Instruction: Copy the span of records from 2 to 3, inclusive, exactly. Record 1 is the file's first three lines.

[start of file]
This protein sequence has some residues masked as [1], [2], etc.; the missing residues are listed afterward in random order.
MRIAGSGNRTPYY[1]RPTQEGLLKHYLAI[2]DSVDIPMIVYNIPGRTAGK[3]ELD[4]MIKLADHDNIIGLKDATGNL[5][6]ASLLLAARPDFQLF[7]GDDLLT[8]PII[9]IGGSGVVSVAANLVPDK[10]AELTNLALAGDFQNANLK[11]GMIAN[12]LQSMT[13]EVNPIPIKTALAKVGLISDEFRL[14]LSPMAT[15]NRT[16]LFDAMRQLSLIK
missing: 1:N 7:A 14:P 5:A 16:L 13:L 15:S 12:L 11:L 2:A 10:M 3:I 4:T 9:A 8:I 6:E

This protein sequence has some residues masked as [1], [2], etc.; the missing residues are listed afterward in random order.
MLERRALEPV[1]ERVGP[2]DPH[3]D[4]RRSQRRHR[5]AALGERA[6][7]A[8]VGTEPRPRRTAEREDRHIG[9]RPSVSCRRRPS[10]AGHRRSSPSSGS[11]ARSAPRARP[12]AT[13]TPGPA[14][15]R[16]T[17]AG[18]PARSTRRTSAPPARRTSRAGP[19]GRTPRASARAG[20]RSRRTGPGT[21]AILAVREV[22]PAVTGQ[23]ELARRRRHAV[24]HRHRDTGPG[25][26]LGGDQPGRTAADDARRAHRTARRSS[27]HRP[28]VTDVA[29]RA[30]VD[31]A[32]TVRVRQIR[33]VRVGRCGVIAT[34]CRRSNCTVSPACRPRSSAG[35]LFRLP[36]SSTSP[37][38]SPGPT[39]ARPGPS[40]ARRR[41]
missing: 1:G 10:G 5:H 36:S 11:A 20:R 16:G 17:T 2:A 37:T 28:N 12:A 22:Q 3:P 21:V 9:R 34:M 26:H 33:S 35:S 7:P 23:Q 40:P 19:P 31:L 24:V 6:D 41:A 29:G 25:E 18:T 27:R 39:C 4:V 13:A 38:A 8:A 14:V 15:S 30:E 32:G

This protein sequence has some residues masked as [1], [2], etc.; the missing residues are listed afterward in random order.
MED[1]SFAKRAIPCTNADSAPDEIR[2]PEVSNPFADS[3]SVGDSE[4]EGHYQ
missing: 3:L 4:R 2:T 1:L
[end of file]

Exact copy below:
This protein sequence has some residues masked as [1], [2], etc.; the missing residues are listed afterward in random order.
MLERRALEPV[1]ERVGP[2]DPH[3]D[4]RRSQRRHR[5]AALGERA[6][7]A[8]VGTEPRPRRTAEREDRHIG[9]RPSVSCRRRPS[10]AGHRRSSPSSGS[11]ARSAPRARP[12]AT[13]TPGPA[14][15]R[16]T[17]AG[18]PARSTRRTSAPPARRTSRAGP[19]GRTPRASARAG[20]RSRRTGPGT[21]AILAVREV[22]PAVTGQ[23]ELARRRRHAV[24]HRHRDTGPG[25][26]LGGDQPGRTAADDARRAHRTARRSS[27]HRP[28]VTDVA[29]RA[30]VD[31]A[32]TVRVRQIR[33]VRVGRCGVIAT[34]CRRSNCTVSPACRPRSSAG[35]LFRLP[36]SSTSP[37][38]SPGPT[39]ARPGPS[40]ARRR[41]
missing: 1:G 10:G 5:H 36:S 11:A 20:R 16:G 17:T 2:A 37:T 28:N 12:A 22:Q 3:P 21:V 9:R 34:M 26:H 33:S 35:S 7:P 23:Q 40:P 19:P 31:L 24:V 6:D 41:A 29:G 25:E 18:T 27:R 39:C 4:V 13:A 38:A 8:A 14:V 15:S 30:E 32:G

This protein sequence has some residues masked as [1], [2], etc.; the missing residues are listed afterward in random order.
MED[1]SFAKRAIPCTNADSAPDEIR[2]PEVSNPFADS[3]SVGDSE[4]EGHYQ
missing: 3:L 4:R 2:T 1:L